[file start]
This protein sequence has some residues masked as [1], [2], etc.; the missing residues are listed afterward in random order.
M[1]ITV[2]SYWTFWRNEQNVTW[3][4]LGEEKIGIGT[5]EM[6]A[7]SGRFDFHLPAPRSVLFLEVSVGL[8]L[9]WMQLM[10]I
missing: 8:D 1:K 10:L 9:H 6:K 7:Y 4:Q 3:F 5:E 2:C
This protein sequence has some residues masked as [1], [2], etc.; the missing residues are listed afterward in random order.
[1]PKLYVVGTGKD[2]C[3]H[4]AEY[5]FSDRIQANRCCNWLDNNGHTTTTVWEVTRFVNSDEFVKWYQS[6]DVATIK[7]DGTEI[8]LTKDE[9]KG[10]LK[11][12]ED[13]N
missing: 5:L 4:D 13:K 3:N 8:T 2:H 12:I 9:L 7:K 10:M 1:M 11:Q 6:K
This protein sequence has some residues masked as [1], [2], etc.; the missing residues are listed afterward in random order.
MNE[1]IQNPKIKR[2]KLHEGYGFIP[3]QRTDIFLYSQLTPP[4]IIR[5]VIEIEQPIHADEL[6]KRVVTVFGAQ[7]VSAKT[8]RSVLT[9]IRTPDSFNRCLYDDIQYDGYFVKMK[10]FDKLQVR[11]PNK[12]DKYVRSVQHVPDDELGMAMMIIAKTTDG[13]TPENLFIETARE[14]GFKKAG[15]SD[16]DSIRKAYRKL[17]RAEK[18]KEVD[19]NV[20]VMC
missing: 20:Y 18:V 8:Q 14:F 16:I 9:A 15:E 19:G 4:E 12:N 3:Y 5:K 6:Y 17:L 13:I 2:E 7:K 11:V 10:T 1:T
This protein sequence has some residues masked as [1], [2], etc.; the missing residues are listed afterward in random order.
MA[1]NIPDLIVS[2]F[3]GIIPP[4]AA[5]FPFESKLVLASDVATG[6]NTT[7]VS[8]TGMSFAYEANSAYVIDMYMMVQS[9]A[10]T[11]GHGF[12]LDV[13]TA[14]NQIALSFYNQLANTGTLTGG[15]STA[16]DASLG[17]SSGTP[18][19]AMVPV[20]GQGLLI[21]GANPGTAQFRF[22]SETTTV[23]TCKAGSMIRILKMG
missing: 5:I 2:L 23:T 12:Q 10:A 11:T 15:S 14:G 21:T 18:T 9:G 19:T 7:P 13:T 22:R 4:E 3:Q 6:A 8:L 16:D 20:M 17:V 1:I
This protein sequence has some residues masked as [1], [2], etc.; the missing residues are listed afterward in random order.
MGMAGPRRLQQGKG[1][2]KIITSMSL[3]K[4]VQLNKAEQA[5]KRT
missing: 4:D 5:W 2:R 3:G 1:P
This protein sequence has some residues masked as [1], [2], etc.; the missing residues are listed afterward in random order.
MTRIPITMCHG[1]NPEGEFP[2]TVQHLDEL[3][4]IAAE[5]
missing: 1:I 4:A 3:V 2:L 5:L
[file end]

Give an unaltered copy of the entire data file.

This protein sequence has some residues masked as [1], [2], etc.; the missing residues are listed afterward in random order.
M[1]ITV[2]SYWTFWRNEQNVTW[3][4]LGEEKIGIGT[5]EM[6]A[7]SGRFDFHLPAPRSVLFLEVSVGL[8]L[9]WMQLM[10]I
missing: 8:D 1:K 10:L 9:H 6:K 7:Y 4:Q 3:F 5:E 2:C
This protein sequence has some residues masked as [1], [2], etc.; the missing residues are listed afterward in random order.
[1]PKLYVVGTGKD[2]C[3]H[4]AEY[5]FSDRIQANRCCNWLDNNGHTTTTVWEVTRFVNSDEFVKWYQS[6]DVATIK[7]DGTEI[8]LTKDE[9]KG[10]LK[11][12]ED[13]N
missing: 5:L 4:D 13:K 3:N 8:T 2:H 12:I 9:L 7:K 10:M 1:M 11:Q 6:K
This protein sequence has some residues masked as [1], [2], etc.; the missing residues are listed afterward in random order.
MNE[1]IQNPKIKR[2]KLHEGYGFIP[3]QRTDIFLYSQLTPP[4]IIR[5]VIEIEQPIHADEL[6]KRVVTVFGAQ[7]VSAKT[8]RSVLT[9]IRTPDSFNRCLYDDIQYDGYFVKMK[10]FDKLQVR[11]PNK[12]DKYVRSVQHVPDDELGMAMMIIAKTTDG[13]TPENLFIETARE[14]GFKKAG[15]SD[16]DSIRKAYRKL[17]RAEK[18]KEVD[19]NV[20]VMC
missing: 20:Y 18:V 8:Q 14:F 16:I 9:A 15:E 19:G 4:E 12:N 3:Y 5:K 6:Y 17:L 13:I 2:E 7:K 11:V 10:T 1:T
This protein sequence has some residues masked as [1], [2], etc.; the missing residues are listed afterward in random order.
MA[1]NIPDLIVS[2]F[3]GIIPP[4]AA[5]FPFESKLVLASDVATG[6]NTT[7]VS[8]TGMSFAYEANSAYVIDMYMMVQS[9]A[10]T[11]GHGF[12]LDV[13]TA[14]NQIALSFYNQLANTGTLTGG[15]STA[16]DASLG[17]SSGTP[18][19]AMVPV[20]GQGLLI[21]GANPGTAQFRF[22]SETTTV[23]TCKAGSMIRILKMG
missing: 5:I 2:L 23:T 12:Q 10:A 11:T 15:S 14:G 21:T 18:T 9:G 19:T 7:P 13:T 22:R 4:E 3:Q 6:A 8:L 16:D 20:M 17:V 1:I
This protein sequence has some residues masked as [1], [2], etc.; the missing residues are listed afterward in random order.
MGMAGPRRLQQGKG[1][2]KIITSMSL[3]K[4]VQLNKAEQA[5]KRT
missing: 4:D 5:W 2:R 3:G 1:P
This protein sequence has some residues masked as [1], [2], etc.; the missing residues are listed afterward in random order.
MTRIPITMCHG[1]NPEGEFP[2]TVQHLDEL[3][4]IAAE[5]
missing: 1:I 4:A 3:V 2:L 5:L